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Toronto’s Fresh Snow elbowed onto the scene in 2013 with their punishing and beautiful debut I, an hour of staggering epics that put the mental in ‘instrumental,’ an album carefully and painstakingly reconstructed from six hours of improvised material. Dean Williams caught up with guitarist Bradley Davis to talk about their innermost secrets and the risk of disappearing up their own asses.
Fresh Snow are…
Tim Condon, Bradley Davis, Andy Lloyd, Jon Maki. We are often more but sometimes less.
Fresh Snow are here to…
Make the angels cry.
Fresh Snow aren’t…
Long for this world.
Fresh Snow are going to…
Do anything for love, but we have one caveat; we won’t do “that.”
There definitely seems to be an affinity for fucking SHEETS of noise and feedback. Talk to me a bit about the conscious use of noise, static and feedback in your songs, where your love of it comes from and the thinking behind using it.
I think we all just love sound. Beauty is very subjective, but I think there is the underlying idea of making something beautiful out of sounds that might be considered ugly. The noise and feedback wasn’t really a conscious decision or something that we discussed as a band. It seems to be a natural form of communication for us. It is fun to take something formless or abrasive and to try and sculpt it into the structure of a song. We have been writing and experimenting with the other side of the coin and I am eager to explore that further.
A lot of your songs are longer than your standard wham-bam pop music length and take their time to explore and flesh out an idea – you could say they meander a bit. What are your thoughts on short, punchy bits of music versus long-ass epics?
Some of the greatest songs ever written are short and to the point. “Sugar Sugar” by The Archies, “In My Eyes” by Minor Threat. There is a time and place for everything. I think when you have lyrics to plant imagery in your listeners head you have the potential to transport them very quickly. When you play a song that is 10 plus minutes long, the goal is to freeze time and temporarily alter the listener’s reality. We have been discussing the fine line of getting lost in a song and getting lost up your own ass. I think we are getting better at recognizing which is which. That said we have been introducing a few shorter songs into our sets. I love hooks and urgency as much as I like drowning people in a sea of noise. I think some of stuff on our upcoming EP might surprise people a bit.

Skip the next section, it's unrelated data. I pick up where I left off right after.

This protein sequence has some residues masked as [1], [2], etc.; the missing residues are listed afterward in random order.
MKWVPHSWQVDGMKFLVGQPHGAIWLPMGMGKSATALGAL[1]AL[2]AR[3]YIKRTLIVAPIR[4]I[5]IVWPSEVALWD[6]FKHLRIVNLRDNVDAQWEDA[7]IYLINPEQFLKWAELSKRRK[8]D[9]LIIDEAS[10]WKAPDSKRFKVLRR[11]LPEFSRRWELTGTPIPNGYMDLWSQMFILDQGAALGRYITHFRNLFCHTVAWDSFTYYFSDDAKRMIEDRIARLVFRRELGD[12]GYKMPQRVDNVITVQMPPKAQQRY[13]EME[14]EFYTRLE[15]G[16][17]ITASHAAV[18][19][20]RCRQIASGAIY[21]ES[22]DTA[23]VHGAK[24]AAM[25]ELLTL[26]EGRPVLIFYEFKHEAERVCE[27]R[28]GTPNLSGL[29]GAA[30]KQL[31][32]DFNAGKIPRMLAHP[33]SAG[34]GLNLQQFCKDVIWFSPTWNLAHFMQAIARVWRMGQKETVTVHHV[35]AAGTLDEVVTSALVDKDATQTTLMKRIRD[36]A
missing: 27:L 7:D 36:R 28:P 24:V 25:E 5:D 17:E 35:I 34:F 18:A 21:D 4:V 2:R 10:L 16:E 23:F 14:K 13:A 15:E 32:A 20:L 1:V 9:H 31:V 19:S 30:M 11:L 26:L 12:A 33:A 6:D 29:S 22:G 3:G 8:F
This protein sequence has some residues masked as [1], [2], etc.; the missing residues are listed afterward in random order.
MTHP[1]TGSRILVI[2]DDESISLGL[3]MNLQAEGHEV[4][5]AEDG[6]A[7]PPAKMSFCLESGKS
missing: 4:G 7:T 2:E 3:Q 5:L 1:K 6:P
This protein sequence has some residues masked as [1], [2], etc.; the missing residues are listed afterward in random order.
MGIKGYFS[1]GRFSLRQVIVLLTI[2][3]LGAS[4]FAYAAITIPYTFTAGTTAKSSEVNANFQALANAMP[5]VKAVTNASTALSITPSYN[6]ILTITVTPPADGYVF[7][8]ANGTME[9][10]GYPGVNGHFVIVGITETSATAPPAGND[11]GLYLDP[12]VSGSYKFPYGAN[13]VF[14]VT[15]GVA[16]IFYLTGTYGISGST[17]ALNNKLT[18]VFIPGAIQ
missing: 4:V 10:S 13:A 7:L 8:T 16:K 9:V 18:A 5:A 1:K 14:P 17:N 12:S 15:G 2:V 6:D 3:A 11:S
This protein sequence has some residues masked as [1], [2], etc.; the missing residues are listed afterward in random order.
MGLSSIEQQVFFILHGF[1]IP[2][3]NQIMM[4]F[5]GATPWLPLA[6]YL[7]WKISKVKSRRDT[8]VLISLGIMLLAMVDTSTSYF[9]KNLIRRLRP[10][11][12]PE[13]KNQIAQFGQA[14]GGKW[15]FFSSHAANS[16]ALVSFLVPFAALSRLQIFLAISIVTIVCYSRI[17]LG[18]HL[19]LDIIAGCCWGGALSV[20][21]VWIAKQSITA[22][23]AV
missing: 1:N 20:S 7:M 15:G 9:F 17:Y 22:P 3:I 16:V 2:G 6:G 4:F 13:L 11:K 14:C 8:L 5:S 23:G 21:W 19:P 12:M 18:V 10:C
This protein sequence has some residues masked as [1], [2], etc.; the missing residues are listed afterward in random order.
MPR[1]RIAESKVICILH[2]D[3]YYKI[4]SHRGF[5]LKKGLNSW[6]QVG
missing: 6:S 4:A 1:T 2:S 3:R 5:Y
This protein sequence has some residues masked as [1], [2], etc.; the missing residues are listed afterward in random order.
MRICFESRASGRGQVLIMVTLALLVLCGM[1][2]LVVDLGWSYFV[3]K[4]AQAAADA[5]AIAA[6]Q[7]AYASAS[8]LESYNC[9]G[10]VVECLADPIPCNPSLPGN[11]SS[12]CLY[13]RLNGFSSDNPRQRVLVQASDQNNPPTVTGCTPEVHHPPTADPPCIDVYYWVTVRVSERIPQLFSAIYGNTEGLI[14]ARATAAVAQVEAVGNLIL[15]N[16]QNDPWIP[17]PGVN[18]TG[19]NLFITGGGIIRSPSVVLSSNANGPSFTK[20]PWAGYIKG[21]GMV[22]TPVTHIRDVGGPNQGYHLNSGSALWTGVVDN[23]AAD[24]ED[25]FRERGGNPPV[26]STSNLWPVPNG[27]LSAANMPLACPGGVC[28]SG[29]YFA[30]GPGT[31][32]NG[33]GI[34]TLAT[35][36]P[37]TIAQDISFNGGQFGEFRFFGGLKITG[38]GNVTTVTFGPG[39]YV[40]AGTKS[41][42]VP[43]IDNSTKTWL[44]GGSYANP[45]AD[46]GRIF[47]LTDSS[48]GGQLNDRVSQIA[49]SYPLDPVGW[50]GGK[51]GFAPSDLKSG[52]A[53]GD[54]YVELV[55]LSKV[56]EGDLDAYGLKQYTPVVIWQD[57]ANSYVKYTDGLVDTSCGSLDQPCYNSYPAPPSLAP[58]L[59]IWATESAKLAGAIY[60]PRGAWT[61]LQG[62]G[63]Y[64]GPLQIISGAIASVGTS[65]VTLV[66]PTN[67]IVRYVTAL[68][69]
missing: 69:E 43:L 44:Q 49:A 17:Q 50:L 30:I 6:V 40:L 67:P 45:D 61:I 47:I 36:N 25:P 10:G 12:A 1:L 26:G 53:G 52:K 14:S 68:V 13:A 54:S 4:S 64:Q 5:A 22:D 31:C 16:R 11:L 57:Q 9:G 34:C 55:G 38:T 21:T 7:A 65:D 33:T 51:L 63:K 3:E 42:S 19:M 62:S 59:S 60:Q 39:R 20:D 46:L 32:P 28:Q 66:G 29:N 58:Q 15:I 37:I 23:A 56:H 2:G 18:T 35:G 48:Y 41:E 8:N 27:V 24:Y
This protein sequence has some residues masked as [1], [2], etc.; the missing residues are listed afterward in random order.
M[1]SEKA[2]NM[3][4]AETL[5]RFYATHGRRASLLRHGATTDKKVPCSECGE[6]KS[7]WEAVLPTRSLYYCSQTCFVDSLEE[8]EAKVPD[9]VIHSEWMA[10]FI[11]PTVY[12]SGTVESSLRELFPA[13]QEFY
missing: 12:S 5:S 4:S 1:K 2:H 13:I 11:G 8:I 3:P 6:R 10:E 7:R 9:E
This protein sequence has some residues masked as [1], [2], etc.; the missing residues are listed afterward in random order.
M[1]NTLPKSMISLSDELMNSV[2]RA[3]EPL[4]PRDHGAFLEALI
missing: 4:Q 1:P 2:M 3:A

Would you be willing to share some of the secrets to your eardrum shredding distortion sounds? There’s a really rich variety of frequencies covered, some super high-end stuff, and it sounds fucking great.
I have to hand most of that to Tim. He has an amazing ear for eq and balance. He uses lots of methods to achieve the sounds on the recording and live he tends to switch it up quite a lot. It isn’t uncommon for us to not know where a sound is coming from. That keeps things interesting. As far as the recordings go he is very meticulous about where things sit in the mix, even if it isn’t always where it would be on a traditional rock recording. It is all very deliberate. I have more of a throw it against the wall (sometimes literally) and see if it sticks approach to recording. It is easy to have that approach with someone like Tim around to repaint the wall.
Would you rather hear sloppy music played perfectly or perfect music played sloppily?
Perfect music is perfect music regardless of how it is played or how it is recorded. I like to take things as they are. I love big slick productions sometimes but I also think “Lets Build A Car” by Swell Maps is one of the best pop singles ever. It is the heart of the music that matters. In the end, I would rather hear Jad Fair play guitar than Eric Clapton.
Would you rather have the ability to stop time or the ability to fly?
I think I personally would go with flight. Why stop time to waste it later?
Would you rather?
I would rather quickly.
Yes. 1000 times, yes.
Into the flood againnnnnnnn…
Photo by Joel Gale
Originally published on June 17, 2014